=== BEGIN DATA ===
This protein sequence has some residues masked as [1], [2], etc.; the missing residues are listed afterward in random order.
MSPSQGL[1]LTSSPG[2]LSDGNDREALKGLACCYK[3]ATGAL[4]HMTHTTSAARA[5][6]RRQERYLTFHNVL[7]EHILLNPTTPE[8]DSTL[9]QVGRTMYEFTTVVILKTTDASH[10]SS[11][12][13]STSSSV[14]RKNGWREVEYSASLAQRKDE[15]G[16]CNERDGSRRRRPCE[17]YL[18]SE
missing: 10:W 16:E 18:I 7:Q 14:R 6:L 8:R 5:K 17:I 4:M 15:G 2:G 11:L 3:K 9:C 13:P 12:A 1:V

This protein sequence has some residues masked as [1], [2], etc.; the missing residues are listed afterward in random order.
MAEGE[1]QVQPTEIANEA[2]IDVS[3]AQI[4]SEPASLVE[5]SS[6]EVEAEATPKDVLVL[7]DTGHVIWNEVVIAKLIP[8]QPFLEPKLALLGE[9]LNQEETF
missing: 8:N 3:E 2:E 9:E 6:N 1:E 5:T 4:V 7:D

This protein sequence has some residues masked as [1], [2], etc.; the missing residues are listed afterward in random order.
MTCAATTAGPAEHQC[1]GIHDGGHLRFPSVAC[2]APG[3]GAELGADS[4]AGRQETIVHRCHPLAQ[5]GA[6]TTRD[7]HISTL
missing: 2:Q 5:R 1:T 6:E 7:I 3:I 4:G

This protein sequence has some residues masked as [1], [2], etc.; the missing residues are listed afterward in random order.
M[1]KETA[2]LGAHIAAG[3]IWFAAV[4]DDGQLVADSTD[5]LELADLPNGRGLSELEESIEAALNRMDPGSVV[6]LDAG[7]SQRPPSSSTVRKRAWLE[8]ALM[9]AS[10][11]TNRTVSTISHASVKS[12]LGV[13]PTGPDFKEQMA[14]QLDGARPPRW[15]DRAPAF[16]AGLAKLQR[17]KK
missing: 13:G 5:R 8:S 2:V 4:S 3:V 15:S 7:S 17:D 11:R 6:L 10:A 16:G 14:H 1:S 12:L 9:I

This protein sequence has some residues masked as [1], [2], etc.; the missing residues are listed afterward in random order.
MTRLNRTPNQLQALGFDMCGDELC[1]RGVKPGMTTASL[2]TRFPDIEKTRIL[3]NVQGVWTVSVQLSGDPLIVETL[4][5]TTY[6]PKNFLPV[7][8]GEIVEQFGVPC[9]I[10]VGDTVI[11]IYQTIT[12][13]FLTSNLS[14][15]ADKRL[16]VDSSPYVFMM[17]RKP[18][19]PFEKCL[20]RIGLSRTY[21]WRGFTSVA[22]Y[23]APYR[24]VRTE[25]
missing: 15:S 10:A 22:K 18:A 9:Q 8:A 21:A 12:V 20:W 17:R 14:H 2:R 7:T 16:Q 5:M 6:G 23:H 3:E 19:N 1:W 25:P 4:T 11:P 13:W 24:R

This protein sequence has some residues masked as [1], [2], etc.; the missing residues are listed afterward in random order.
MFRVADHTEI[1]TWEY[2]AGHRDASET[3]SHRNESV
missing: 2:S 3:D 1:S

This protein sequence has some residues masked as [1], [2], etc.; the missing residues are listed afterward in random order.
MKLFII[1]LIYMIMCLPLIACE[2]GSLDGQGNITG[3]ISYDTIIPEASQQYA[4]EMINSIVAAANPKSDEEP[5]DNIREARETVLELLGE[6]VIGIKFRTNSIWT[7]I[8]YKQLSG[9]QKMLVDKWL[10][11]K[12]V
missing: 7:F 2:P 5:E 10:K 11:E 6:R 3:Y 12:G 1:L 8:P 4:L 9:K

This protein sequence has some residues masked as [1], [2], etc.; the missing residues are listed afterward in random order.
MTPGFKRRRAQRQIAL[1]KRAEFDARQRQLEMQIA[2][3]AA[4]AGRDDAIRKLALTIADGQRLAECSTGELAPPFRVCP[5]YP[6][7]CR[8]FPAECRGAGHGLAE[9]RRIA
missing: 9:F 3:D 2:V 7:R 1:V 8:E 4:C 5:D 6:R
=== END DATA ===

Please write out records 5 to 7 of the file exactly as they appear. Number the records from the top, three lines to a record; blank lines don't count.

This protein sequence has some residues masked as [1], [2], etc.; the missing residues are listed afterward in random order.
MTRLNRTPNQLQALGFDMCGDELC[1]RGVKPGMTTASL[2]TRFPDIEKTRIL[3]NVQGVWTVSVQLSGDPLIVETL[4][5]TTY[6]PKNFLPV[7][8]GEIVEQFGVPC[9]I[10]VGDTVI[11]IYQTIT[12][13]FLTSNLS[14][15]ADKRL[16]VDSSPYVFMM[17]RKP[18][19]PFEKCL[20]RIGLSRTY[21]WRGFTSVA[22]Y[23]APYR[24]VRTE[25]
missing: 15:S 10:A 22:K 18:A 9:Q 8:A 21:A 12:V 20:W 17:R 14:H 2:R 7:T 16:Q 5:M 6:G 23:H 3:E 19:N 1:W 25:P 4:T 11:P 13:W 24:R

This protein sequence has some residues masked as [1], [2], etc.; the missing residues are listed afterward in random order.
MFRVADHTEI[1]TWEY[2]AGHRDASET[3]SHRNESV
missing: 2:S 3:D 1:S

This protein sequence has some residues masked as [1], [2], etc.; the missing residues are listed afterward in random order.
MKLFII[1]LIYMIMCLPLIACE[2]GSLDGQGNITG[3]ISYDTIIPEASQQYA[4]EMINSIVAAANPKSDEEP[5]DNIREARETVLELLGE[6]VIGIKFRTNSIWT[7]I[8]YKQLSG[9]QKMLVDKWL[10][11]K[12]V
missing: 7:F 2:P 5:E 10:K 11:E 6:R 3:Y 12:G 1:L 8:P 4:L 9:K